Lord of the Rings Film Trilogy Review

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Most of you are aware of LOTR’s story by Tolkien and Peter Jackson’s film adaptation of it so I will not waste your time and mine with some half-assed retelling of it. Apart from Tolkien’s popular with nerds the reason these films got so popular is the CGI (Computer Generated Imagery) which back then was great but now sometimes looks pretty fake because my eyes have gotten used to better special effects in newer films.

The battle at Helm’s Deep in the second film “The Two Towers” was good. Gandalf’s stand in the first film “The Fellowship of the Ring” in the mines of Moria was also good but other than that all the battles were bad. The last film in the trilogy, “The Return of the King” was particularly bad.

The unnecessary romance and girl power nonsense was cringe but thankfully there wasn’t enough of either to ruin the whole thing. The humour involving the dwarf Gimli and Legolas did get a few chuckles out of me but it was nothing special.

It would have been better if Gandalf had remained dead in the mines. The fact that he returned kind of ruined his sacrifice and in turn his character. Gandalf also became too powerful to be interesting as anything more than a cool looking powerful battle-mage wielding a sword in one hand and his white staff in the other.

For the character with the coolest character design look no further than the Mouth of Sauron. Honestly, he was only there for a few minutes but he told off the good guys for all the good reasons so badly that he had to be killed at once.

The scenes of Frodo, Sam and Gollum were just too boring. I had no choice but to skip them. I didn’t really care about the ring and whatever it signified. I was more interested in the battles. The last battle was really bad. I remember it as just a montage of the characters cutting through enemies until the ground under the enemies conveniently gave in (but not where the good guys stood). Bad as it was, it was also mercifully short.

The worst, most underwhelming battle came before that, at the city of Minas Tirith. It highlighted everything good about the siege combat at the previous battle of Helm’s Deep. The CGI (Computer Generated Imagery) has a tendency of looking worse when it is shown where there is a lot of light. Those giant elephants in particular looked pretty bad.

The ghosts of the mountain men were just too ridiculously strong. The sideshow about the Steward of Gondor going insane and trying to kill his son was just a distraction which took away from the battle and added nothing to it. The Nazgul’s death at the hands of Merry was underwhelming and Eowyn’s line in the extended version (“I am no man”) was pure cringe and sign of cancer to come.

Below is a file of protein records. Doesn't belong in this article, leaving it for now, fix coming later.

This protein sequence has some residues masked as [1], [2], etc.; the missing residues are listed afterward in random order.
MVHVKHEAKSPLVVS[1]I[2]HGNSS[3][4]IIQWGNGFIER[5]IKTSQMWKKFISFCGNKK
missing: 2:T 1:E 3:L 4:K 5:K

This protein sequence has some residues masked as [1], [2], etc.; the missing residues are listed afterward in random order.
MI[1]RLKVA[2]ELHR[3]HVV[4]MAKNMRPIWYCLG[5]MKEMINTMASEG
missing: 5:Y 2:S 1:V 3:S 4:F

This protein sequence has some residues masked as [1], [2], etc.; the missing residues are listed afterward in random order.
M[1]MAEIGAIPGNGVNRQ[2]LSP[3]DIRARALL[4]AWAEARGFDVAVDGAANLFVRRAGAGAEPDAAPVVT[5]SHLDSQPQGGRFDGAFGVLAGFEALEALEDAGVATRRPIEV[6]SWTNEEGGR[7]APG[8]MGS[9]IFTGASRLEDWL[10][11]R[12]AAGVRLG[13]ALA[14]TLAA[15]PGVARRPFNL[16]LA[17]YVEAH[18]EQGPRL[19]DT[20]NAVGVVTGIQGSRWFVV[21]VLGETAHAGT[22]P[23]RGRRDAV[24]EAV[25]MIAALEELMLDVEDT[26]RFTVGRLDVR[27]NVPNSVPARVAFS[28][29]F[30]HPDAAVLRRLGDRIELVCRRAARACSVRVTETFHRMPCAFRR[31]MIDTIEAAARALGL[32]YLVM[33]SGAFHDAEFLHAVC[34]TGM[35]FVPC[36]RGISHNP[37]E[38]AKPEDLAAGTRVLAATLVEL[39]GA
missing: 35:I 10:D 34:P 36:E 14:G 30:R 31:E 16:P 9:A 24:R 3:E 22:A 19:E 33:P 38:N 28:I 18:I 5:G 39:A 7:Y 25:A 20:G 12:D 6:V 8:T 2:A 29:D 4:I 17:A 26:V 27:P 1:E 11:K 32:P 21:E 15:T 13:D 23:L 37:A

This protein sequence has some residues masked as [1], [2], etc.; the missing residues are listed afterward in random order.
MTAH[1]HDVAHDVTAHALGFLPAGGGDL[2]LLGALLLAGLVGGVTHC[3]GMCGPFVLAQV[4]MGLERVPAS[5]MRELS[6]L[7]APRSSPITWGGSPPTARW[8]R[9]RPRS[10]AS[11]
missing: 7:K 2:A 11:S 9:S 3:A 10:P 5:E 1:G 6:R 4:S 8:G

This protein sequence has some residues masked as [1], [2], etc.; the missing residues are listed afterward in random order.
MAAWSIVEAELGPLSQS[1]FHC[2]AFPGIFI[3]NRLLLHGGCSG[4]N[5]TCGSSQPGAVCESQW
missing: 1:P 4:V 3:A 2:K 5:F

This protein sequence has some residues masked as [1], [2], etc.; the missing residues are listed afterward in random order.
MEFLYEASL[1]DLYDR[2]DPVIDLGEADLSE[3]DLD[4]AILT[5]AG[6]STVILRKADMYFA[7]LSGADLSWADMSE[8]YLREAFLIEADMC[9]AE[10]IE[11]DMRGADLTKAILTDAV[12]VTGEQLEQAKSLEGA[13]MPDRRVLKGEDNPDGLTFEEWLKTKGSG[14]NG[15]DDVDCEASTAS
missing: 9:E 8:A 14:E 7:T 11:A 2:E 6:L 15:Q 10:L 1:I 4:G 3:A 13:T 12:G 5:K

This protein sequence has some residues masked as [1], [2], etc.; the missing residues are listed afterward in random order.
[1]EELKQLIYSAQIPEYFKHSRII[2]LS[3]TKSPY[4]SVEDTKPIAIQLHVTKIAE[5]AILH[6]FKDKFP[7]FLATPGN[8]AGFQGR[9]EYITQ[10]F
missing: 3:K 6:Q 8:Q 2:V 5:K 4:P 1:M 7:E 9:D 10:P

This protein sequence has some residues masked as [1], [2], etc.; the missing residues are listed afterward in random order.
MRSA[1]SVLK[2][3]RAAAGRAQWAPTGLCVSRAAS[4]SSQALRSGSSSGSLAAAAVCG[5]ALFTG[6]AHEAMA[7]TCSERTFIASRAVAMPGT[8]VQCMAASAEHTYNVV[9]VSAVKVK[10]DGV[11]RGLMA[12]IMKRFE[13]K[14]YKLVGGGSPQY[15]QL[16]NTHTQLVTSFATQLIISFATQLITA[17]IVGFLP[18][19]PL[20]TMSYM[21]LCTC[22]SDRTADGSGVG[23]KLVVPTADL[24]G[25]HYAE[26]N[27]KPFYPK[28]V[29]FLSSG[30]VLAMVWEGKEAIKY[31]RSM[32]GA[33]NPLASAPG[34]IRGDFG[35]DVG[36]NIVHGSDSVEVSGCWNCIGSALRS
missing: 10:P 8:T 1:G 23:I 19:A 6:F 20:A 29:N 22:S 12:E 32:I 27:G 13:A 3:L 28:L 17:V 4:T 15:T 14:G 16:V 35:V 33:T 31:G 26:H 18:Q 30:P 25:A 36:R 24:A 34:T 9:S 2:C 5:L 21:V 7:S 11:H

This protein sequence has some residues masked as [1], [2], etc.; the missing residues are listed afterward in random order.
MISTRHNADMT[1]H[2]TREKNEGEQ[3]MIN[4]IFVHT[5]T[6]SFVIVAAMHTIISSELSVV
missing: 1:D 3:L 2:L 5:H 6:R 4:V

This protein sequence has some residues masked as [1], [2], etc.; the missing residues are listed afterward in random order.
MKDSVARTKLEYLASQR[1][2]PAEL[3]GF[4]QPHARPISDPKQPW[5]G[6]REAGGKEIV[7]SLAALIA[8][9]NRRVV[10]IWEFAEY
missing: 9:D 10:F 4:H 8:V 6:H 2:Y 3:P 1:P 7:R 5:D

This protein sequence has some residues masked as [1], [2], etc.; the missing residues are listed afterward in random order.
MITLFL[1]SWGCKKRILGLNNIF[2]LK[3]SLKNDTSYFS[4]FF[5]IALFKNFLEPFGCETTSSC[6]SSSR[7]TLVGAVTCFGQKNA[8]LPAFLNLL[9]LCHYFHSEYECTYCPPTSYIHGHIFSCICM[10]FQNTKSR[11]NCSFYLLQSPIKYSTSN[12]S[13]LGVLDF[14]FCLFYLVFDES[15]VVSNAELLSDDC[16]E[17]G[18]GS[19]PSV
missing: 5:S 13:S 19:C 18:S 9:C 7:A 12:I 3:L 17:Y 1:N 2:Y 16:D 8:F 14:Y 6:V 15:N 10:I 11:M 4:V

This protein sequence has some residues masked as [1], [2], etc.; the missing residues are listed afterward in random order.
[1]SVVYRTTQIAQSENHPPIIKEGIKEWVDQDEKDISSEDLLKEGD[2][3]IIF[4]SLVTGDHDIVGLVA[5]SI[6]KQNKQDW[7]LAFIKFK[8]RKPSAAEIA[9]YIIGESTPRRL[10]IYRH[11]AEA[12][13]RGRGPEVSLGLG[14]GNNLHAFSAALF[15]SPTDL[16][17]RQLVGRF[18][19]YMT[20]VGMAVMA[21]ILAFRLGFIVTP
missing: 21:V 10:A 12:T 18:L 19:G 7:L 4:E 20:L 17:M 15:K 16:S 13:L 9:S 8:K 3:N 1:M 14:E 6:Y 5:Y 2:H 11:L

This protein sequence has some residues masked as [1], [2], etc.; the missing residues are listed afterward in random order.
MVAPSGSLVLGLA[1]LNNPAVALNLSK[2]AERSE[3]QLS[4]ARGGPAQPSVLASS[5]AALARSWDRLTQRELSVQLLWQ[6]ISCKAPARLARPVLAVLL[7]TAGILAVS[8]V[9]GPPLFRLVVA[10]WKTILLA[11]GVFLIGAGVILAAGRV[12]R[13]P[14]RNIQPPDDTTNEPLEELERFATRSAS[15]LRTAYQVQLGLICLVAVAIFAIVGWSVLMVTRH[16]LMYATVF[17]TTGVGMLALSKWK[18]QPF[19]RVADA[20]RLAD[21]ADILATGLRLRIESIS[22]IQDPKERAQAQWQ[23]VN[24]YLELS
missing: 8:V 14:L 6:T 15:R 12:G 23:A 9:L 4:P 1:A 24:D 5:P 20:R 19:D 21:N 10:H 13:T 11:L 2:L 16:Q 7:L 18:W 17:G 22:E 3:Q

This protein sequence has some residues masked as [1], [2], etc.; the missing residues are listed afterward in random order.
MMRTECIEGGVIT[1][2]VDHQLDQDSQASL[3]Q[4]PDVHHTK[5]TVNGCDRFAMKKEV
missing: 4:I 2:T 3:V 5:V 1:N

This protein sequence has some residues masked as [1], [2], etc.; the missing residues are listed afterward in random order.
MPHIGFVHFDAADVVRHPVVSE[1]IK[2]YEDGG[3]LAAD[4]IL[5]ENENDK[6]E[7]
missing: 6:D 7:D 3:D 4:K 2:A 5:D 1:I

In fact, I wonder if LOTR could have even been made today because it would have been too “raycist” or something. I can almost imagine some idiotic complaints about how the orcs look like black people and the non-white characters are on Sauron’s side. Maybe even taking Aragorn’s “Men of the West” positive comment as a sign of some hidden, invisible but very real racismus and sexismus.

What made it worse was the Theoden King’s subsequent death which somehow I am supposed to take seriously after that total tonal shift. It wasn’t even clear that it was actually Merry’s weapon which weakened the Nazgul. The theatrical version thankfully doesn’t have that bad line though.

The absence of Eowyn’s character from the battle of Helm’s Deep is yet another reason why it was better. Seriously I disliked her character from the first moment she was introduced as some sort of victim, implying that being a victim made her virtuous in any way somehow. I cannot see what Grima saw in her. Props on Aragorn for not falling for her. Aragorn’s other love interest was also a waste of screen time.

Apart from the exclusion of the ungrateful, sentimental, masturbatory fantasy of the Ents (talking trees) rising up against industry, I can’t think of many ways that the Battle of Helm’s could have been improved. The scenes in the mines of Moria gave me some Dungeons and Dragons vibes which I did quite like.

The most memorable scene in The Return of the King had nothing to do with King Aragorn at all but rather with Frodo and Sam on Mount Doom. Lying down in the dark dirt talking surrounded by fire that is almost certain to kill them it is touching to see Sam tell Frodo about how he would have married had they returned to the Shire. They could have been two injured soldiers in a trench or taking cover in a hole in the ground as all hell broke loose above them.

There are many pacifist tracts about World War I soldiers which make you wonder how the tragic lives of men would have panned out had it not being for the cruelty of war. I recommend Covenant With Death by John Harris. And yet when the fantasy does turn true and Frodo gets married it has to be glossed over because it is not interesting at all.

The boring montage of them returning to the shire is boring no matter how happy they look. The problem with all these pacifistic narratives which seek to show that war is cruel is that they also invariably reveal that war is glorious whereas peace is not which is why the happy ending has to be some sped-up montage.

One of the best things about the lord of the rings films is that the races all act according to their stereotypes. They actually have to work together to overcome and complement each other’s limitations and strengths.